projects

Scroll to begin

camille rogine photography

PROJECTS

The memory of trauma is so often located in place. In this series, I explore my relationship to the spaces of my own trauma.

To create this series, I spent one morning in the town of my childhood, with two rolls of film and a borrowed car. I drove to the places of my memory, jumped out of the car, and tried to capture the texture of these spaces. The results were grainy--the film was expired--and unfinished, as most trauma is. 

MEMORY
SPACES

next series

NEXT →

← Prev

for prints and collaborations, contact me

This project is ongoing. 
As providers, we are—amongst other things—investigators. We palpate, we move, we measure. We tap and wait for a flicker. We count the beats. We record the temperature. We listen for crackles and rales. We look for dilation, we monitor for changes. This is how we learn to be clinicians. We learn to detect and characterize ailments in order to heal them.

But pain is always subjective. We can’t detect it, we can’t measure it, and we can’t see it. We rely upon our patients to communicate their pain, but patient report is seldom sufficient to determine the extent and character of pain. Even our best clinical practices fall short because we get stuck at the first step—investigation.

This project addresses a simple, yet deeply impactful problem: we cannot see pain. It approaches this issue through several contextual recognitions that build upon one another: one, that providers rely upon detection and investigation for successful clinical care. Two, that sight is one of the primary ways that we assess, measure, interact with, and understand reality. Over 50% of the cortex is devoted to visual processing; more brain space is allocated to processing and storing visual information than all of our other senses combined. With these two points in mind, it becomes clear that medicine is in need of a way to visualize pain.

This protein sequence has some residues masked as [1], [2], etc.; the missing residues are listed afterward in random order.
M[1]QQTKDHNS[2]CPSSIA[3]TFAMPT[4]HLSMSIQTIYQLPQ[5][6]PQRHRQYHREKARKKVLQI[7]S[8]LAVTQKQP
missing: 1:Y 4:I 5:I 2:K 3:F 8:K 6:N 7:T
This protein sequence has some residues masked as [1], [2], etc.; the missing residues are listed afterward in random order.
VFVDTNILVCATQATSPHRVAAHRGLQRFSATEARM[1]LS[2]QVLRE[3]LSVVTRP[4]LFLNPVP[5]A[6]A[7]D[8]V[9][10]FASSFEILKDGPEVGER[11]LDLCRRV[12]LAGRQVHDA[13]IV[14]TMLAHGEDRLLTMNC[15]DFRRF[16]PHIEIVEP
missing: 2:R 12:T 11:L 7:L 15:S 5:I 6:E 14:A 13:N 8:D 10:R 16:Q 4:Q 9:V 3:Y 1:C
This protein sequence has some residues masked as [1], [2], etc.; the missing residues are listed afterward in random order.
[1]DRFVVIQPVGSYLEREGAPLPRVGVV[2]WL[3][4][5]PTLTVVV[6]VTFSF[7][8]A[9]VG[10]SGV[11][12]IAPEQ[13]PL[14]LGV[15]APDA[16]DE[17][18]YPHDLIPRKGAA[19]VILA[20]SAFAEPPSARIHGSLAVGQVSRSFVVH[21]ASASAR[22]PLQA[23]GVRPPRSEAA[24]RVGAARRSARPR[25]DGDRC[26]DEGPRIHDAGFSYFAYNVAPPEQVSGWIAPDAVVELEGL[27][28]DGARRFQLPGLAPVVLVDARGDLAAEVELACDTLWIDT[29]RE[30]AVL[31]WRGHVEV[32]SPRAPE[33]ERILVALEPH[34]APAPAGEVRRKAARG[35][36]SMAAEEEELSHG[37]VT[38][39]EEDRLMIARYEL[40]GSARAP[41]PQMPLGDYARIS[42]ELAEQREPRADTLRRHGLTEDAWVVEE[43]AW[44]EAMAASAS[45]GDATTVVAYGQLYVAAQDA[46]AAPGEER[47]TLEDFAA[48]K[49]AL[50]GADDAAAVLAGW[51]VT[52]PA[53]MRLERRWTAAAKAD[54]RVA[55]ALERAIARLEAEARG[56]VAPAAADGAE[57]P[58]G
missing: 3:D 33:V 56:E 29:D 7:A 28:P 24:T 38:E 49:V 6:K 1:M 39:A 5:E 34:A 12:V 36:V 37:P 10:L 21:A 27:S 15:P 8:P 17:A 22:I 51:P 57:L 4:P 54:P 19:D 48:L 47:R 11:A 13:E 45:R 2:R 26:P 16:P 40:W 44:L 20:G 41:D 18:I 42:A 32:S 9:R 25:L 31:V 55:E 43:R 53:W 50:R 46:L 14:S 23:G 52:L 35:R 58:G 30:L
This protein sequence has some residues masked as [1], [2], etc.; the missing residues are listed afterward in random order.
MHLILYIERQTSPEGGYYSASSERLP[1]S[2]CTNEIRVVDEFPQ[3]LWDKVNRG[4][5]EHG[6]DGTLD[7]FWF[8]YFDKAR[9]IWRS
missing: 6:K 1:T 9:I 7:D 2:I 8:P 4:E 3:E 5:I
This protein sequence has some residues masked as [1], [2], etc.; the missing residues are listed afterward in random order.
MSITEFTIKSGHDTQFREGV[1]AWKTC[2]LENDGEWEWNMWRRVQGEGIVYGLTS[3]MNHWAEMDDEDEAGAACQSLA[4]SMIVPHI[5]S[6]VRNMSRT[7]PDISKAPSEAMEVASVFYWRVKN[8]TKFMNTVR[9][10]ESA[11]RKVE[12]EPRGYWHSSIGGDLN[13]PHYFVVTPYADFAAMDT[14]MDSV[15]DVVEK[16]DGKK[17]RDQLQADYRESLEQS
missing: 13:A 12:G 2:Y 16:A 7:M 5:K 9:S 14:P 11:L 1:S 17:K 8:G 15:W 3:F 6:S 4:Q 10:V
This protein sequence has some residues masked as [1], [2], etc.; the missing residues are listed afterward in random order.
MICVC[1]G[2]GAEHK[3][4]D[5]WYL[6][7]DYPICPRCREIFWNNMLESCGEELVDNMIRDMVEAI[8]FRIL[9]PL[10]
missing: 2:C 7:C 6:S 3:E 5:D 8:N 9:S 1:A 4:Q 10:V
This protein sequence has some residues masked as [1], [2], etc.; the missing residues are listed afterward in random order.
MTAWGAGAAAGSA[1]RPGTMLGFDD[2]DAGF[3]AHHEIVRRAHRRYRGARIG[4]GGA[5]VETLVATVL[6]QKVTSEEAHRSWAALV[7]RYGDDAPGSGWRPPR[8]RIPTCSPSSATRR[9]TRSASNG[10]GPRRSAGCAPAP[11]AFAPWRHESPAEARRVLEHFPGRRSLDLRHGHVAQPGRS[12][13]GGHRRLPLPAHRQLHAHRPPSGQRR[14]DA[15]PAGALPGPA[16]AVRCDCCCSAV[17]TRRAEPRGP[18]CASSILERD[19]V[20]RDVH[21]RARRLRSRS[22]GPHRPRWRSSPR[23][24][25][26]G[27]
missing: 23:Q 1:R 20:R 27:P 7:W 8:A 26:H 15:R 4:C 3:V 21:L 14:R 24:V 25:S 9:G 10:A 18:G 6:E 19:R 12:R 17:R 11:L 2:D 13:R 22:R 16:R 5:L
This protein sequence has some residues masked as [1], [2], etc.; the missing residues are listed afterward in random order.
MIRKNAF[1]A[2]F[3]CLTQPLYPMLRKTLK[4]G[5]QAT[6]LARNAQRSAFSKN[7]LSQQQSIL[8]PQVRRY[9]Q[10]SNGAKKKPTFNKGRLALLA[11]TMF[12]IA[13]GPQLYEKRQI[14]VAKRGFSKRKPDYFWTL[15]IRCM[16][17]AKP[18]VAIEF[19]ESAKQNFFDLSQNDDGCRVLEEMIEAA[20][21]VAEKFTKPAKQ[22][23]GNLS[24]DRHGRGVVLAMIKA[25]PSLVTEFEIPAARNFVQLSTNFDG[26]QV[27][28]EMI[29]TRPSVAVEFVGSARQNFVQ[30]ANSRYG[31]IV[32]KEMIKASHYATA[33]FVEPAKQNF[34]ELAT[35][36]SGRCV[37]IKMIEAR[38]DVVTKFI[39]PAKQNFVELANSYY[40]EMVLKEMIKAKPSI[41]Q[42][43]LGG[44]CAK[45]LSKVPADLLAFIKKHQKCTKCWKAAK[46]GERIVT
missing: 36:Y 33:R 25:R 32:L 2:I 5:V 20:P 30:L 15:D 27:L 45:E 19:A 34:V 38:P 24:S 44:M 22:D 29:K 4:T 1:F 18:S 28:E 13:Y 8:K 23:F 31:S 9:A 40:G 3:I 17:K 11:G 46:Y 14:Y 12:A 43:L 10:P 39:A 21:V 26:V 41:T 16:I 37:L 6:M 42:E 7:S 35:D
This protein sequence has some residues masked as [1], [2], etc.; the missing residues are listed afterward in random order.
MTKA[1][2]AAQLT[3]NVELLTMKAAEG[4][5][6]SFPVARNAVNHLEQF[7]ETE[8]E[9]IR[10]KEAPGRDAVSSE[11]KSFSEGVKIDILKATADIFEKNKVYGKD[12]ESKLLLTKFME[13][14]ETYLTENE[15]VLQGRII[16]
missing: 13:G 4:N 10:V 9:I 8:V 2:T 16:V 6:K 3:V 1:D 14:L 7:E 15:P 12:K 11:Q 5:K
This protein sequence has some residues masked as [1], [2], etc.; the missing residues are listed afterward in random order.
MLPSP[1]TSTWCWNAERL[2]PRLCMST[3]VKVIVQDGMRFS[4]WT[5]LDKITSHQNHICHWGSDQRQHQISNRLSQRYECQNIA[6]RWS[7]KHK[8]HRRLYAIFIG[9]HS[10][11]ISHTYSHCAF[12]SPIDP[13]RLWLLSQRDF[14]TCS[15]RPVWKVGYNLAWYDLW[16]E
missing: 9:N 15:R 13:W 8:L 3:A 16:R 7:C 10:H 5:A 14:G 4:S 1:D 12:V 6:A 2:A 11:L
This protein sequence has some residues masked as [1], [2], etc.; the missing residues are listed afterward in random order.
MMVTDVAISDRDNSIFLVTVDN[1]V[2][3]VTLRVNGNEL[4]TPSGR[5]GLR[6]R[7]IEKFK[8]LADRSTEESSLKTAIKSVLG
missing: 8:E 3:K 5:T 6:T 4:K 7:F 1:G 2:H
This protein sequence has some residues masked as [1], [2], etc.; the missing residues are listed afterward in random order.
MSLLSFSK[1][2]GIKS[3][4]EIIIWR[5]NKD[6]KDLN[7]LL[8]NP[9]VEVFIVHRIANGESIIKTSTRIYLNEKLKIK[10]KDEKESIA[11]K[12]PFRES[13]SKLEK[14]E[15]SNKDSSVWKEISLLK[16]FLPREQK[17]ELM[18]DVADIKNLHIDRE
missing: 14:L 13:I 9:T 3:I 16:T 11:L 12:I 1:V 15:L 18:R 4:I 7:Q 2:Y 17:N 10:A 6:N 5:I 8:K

Cupping is a practice that has existed in many societies throughout history. It leaves large purple circles on the body—places where blood and lymph have been mobilized and pulled to the surface. It is therapeutic, but it also is visual—you can see areas of muscle tightness, nerve irritation, and fluid stagnation. You can see pain.

chronic
pain

next series

NEXT →

← Prev

for prints and collaborations, contact me

This project is ongoing. 

There's something incredible about meeting women who spend their time creating. They are generative, they are multifaceted, and they are incredibly rich subjects to photograph.


local female artists

back to top

NEXT →

← Prev

for prints and collaborations, contact me

 behind the lens

I lived many lives before I became a portrait photographer. My most recent transition was taking a leave from medical school to pursue my art. It's a long story. Put simply, there are too many parts of me for a linear life to contain.

I’ve opted to use this as a strength. My work in medicine, fine art, and women’s advocacy enriches the way I see, navigate the world, and take photographs. In this way, I see portrait photography as transformative—a way to shift the way that women are seen and see themselves. 

My favorite things →

Thank You!

I will be in touch with you shortly!

Popular Blog Posts

view post →

1. Title goes here

view post →

2. Title goes here

view post →

3. Title goes here

Con
tac
TME

Stay in touch

Subscribe to my mailing list for all the latest news and updates! 

Subscribe →

instagram

follow along @camillerogine.photography

Subscribe

Join my mailing list for news and offers!